The reactivity of the micas is dependent upon their structure and the way in which the structure presents active lattice sites, or exposed chemical bonds, to the lixiviant. Reactions that liberate metals from phyllosilicates include:

• ion exchange,
• protonation of anions, or
• destruction/replacement of Si=O, or other tetrahedrally co-ordinated oxygen bonds

The mica group can be divided into dioctahedral structures and trioctahedral structures. The latter have more reactive sites per lattice unit that the dioctahedral micas and hence have greater ion exchange capacity and greater reactivity in acids. The orientation of hydroxyl dipoles also influences the mineral reactivity.

In strong sulphuric acid solutions, the ion exchange reaction mechanisms are less important than the protonation of anions, OH- and F- in particular. These are only exposed on surfaces perpendicular to the minerals’ perfect cleavage. Indeed, viewed perpendicular to the C-axis, the micas expose only outward facing oxygen atoms being the base of silica tetrahedra. The exposed atoms, and the connecting Si=O bonds are inert to sulphuric acid, and consequently the reaction kinetics is controlled largely by the surfaces exposed perpendicular to the cleavage planes.

As the aspect ratio of exposed surfaces in the micas (C:A or C:B crystallographic axes) is very large. As the large surface area is dominated by oxygen at the termination of Si=O bonds, most of the exposed surfaces are unreactive. The abundance of the reactive OH- bonds is low, due to their exposure only on the relatively small surface areas exposed perpendicular to the cleavage. This results in long reaction times in sulphuric acid, as few reactive species, OH- and F-, are exposed to the attack of H+. The reaction of the acid on the mica generally proceeds slowly, but as it progresses, it releases F- from the lattice which is then available to attach Si=O bonds which form the framework of the mica (Figure 3).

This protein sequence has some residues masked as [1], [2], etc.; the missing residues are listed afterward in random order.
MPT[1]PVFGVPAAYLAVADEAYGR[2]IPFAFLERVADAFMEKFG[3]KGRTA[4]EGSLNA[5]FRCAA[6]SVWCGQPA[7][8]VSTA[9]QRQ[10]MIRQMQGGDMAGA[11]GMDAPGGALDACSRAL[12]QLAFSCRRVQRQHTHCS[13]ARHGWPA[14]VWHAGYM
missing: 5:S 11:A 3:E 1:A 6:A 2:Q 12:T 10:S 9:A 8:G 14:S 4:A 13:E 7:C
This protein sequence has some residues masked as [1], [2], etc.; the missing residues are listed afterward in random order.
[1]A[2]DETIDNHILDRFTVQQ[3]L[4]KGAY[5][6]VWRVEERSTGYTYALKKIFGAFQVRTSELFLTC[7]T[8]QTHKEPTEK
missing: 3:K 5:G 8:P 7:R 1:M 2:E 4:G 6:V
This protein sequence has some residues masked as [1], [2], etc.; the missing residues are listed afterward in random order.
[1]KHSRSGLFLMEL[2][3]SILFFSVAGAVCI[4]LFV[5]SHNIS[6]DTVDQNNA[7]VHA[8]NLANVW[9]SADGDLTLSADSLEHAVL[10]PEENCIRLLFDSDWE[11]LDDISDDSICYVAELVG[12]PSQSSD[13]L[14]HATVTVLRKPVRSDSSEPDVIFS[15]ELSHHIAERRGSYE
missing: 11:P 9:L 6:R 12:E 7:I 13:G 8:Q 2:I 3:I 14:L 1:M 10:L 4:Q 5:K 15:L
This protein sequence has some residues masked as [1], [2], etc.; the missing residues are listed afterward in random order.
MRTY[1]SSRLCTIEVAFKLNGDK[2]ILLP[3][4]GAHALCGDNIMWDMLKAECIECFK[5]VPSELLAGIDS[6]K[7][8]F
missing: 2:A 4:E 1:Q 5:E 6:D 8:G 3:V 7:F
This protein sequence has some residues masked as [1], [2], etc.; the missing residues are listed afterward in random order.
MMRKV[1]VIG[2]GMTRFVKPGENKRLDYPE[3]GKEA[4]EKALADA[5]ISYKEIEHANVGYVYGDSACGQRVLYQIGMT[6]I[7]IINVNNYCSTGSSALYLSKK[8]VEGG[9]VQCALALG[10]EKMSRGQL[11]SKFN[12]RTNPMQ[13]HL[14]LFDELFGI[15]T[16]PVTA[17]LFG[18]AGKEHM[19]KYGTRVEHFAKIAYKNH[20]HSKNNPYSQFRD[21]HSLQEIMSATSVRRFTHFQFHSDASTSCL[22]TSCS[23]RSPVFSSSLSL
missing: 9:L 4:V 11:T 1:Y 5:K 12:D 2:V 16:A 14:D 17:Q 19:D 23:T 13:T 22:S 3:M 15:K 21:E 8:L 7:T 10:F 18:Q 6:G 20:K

Figure 3 Hydrogen ions attack micas only on the very limited exposed are perpendicular to cleavage, whereas fluoride ions can attack the vast surface area exposed on cleavage planes, significantly improving reaction kinetics.
The rate of attack of the F- on Si=O bonds, and hence the rate of digestion of a mica in sulphuric acid is thus determined by the amount of F- the mica can release into solution.

If the amount of F- in solution is increased by the addition from a source not derived from the mica, the reaction kinetics can be changed. For example, the stoichiometric addition of F- to lepidolite, resulting in the same concentrations that would be expected from zinnwaldite will create a digestion rate of lepidolite that is similar to that of zinnwaldite in sulphuric acid.

Taken to extremes, spodumene, a lithium pyroxene, can also be made to react at a similar rate and it is the control of these reaction rates that are the basis of the SiLeach™ process (Figure 4).

Figure 4 Addition of fluorine to sulphuric acid can result in most silicate materials, including spodumene, having similar dissolution curves.